The May to July future spread is neutral presently at-.07 cents. This is reflected in a weakening carry in the old crop May to July futures spread, as commercials are less bearish than they once were. The May contract is trading in the lower 13% of the last five-year distribution range. Seasonally, corn futures tend to trade up through the first week of May.
Soybeans continue to feel the pressure from overabundant South American supplies. Yes, there will always be infrastructure issues in Brazil and political issues in Argentina, but eventually those soybeans will get to market.
This represents a fundamental difference between the corn and soybean markets. New crop pricing is beholden to those South American supplies coming onto the market, while corn is not to the same extent. So weather issues might affect corn, worse than soybeans.
The May to July soybean futures spread is presently bullish at -.0275 cents. This reflects an increasing bullish commercial buying for old crop soybeans in the US. Soybean futures market tends to rally up through early May. The May soybean contract is currently trading in the lower 7% of the five-year price distribution range.
Wheat has been affected by the on-again and off-again drought in the US southern plains wheat belt. However, as always, wheat prices are determined more on the global level and they remain very cheap. Regardless, US weather for the moment will be affecting wheat prices at this critical stage of crop development.
In Ontario, the 600,000 acres of wheat has done somewhat better than expected. Side dressing of nitrogen continues as well as sizing up the health of some less than stellar fields. The premium for straw is very real in Ontario at the present time; spring wheat is expected to see an increase in acres in Eastern Ontario.
The Bottom Line (cont.)
There is no question it's hard to find rays of hope in a bearish market environment. This bearish grain market environment has been somewhat mitigated by the precipitous drop in the Canadian dollar over the last 18 months. However, the rise in the Canadian dollar of three cents in the last four weeks should serve as notice of what can happen to our cash prices from loonie appreciation.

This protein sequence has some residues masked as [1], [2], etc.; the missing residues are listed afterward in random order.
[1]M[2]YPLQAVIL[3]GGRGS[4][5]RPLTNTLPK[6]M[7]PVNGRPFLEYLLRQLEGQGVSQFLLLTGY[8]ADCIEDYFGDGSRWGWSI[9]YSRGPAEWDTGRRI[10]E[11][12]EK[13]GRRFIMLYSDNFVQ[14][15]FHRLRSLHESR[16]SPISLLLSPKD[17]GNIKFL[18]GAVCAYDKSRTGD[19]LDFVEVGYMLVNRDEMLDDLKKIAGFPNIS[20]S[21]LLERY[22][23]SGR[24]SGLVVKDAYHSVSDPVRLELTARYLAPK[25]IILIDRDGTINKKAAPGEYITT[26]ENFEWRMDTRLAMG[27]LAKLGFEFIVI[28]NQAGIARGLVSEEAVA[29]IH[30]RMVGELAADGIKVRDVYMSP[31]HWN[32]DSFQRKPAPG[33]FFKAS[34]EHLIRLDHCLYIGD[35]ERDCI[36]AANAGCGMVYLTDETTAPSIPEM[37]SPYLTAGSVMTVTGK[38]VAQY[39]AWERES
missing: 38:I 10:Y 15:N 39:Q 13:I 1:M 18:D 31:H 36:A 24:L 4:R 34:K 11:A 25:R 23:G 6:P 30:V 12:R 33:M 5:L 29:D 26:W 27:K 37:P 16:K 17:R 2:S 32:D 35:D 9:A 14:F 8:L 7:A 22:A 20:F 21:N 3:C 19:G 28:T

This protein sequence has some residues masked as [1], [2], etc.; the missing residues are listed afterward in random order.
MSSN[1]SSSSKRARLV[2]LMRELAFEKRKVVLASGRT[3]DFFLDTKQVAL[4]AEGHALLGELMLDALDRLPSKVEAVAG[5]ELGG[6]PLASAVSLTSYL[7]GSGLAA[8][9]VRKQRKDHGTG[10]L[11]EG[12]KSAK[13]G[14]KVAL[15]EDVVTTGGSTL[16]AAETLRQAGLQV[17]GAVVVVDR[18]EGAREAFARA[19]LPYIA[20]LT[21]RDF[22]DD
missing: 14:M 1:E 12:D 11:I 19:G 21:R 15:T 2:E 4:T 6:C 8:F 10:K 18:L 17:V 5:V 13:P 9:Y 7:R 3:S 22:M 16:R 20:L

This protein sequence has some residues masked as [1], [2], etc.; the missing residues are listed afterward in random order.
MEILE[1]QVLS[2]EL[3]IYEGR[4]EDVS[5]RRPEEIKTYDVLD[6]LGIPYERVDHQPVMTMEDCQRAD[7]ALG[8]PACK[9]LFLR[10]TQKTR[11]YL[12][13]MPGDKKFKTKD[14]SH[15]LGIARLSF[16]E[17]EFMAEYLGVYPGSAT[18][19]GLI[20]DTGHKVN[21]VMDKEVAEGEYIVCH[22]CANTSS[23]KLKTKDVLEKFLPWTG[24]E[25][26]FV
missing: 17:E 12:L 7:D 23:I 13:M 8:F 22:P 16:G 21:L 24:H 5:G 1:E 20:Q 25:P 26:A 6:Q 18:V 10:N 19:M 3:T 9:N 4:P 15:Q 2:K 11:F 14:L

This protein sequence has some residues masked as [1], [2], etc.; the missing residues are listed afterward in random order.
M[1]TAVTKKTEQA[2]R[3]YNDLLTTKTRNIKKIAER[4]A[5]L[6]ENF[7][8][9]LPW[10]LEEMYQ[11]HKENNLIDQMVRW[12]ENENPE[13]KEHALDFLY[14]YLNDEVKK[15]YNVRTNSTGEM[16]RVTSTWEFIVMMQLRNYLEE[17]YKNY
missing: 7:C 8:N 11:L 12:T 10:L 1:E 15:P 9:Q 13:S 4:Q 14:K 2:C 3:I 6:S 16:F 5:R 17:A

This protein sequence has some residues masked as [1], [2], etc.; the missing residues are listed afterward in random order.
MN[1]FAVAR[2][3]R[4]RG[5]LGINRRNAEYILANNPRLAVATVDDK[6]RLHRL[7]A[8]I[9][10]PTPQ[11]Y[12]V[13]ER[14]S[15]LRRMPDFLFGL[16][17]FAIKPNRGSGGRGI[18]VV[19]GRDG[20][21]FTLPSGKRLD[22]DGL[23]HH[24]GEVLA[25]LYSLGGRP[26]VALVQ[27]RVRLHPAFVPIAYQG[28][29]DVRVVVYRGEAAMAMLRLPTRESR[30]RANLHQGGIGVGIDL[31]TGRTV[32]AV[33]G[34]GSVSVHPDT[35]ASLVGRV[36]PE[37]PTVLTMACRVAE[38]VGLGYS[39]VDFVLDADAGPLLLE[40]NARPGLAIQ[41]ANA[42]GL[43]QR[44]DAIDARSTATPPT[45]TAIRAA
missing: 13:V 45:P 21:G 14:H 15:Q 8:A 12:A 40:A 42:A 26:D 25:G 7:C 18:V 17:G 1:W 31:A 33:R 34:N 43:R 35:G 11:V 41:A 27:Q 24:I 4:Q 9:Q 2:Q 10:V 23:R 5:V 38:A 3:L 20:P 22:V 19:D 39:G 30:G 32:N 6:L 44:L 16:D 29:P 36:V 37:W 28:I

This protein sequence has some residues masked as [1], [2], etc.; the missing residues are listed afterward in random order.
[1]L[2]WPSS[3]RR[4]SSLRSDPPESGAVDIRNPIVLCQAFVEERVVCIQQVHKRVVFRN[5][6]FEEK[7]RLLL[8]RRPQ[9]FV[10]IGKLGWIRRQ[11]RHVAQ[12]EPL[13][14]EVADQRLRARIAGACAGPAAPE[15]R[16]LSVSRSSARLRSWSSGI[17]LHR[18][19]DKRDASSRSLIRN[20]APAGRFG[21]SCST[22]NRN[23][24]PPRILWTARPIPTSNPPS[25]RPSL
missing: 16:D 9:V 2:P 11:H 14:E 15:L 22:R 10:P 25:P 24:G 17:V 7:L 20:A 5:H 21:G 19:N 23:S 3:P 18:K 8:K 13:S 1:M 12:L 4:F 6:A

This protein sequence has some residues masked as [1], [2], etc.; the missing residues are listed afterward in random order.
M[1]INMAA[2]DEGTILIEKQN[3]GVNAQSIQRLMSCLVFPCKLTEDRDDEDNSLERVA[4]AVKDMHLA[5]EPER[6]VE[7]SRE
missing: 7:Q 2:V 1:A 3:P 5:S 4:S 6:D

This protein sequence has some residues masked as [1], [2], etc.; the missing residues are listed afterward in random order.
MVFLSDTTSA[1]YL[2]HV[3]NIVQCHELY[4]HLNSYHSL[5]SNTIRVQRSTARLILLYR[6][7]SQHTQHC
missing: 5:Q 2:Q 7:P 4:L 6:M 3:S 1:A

Of course, what happens to the Canadian dollar is usually in direct proportion to what the US dollar decides to do and lately it has been on steroids. The US Federal Reserve is likely to raise interest rates later this year, which will be positive for the US dollar negative for grain futures. Of course, as always the weather has to cooperate. We all know that drill.
Keep in mind that the United States is projected to produce less corn acres in 2015 and it is unlikely to repeat the record yields of last year. Sure, the world seems awash with soybeans especially flowing up from South America. So never totally believe the market bears, even though at times it seems that they control the day. Everything in agriculture is fluid including our grain markets. When market headlines such as the glut of grain reach mainstream publications like they are now, most of the time the story is over and we are headed the other way.
Of course planting hope is not a risk management strategy or marketing plan. Standing orders need to be put in place to actively take part in a volatile market especially during spring planting. The combination of gyrating futures values and Ontario cash basis movement is just another feature of management. It can be effectively managed. So as those planters roll in the coming weeks, work safe out there. Market intelligence will remain a daily experience. Having the right market vision will always be our biggest marketing challenge.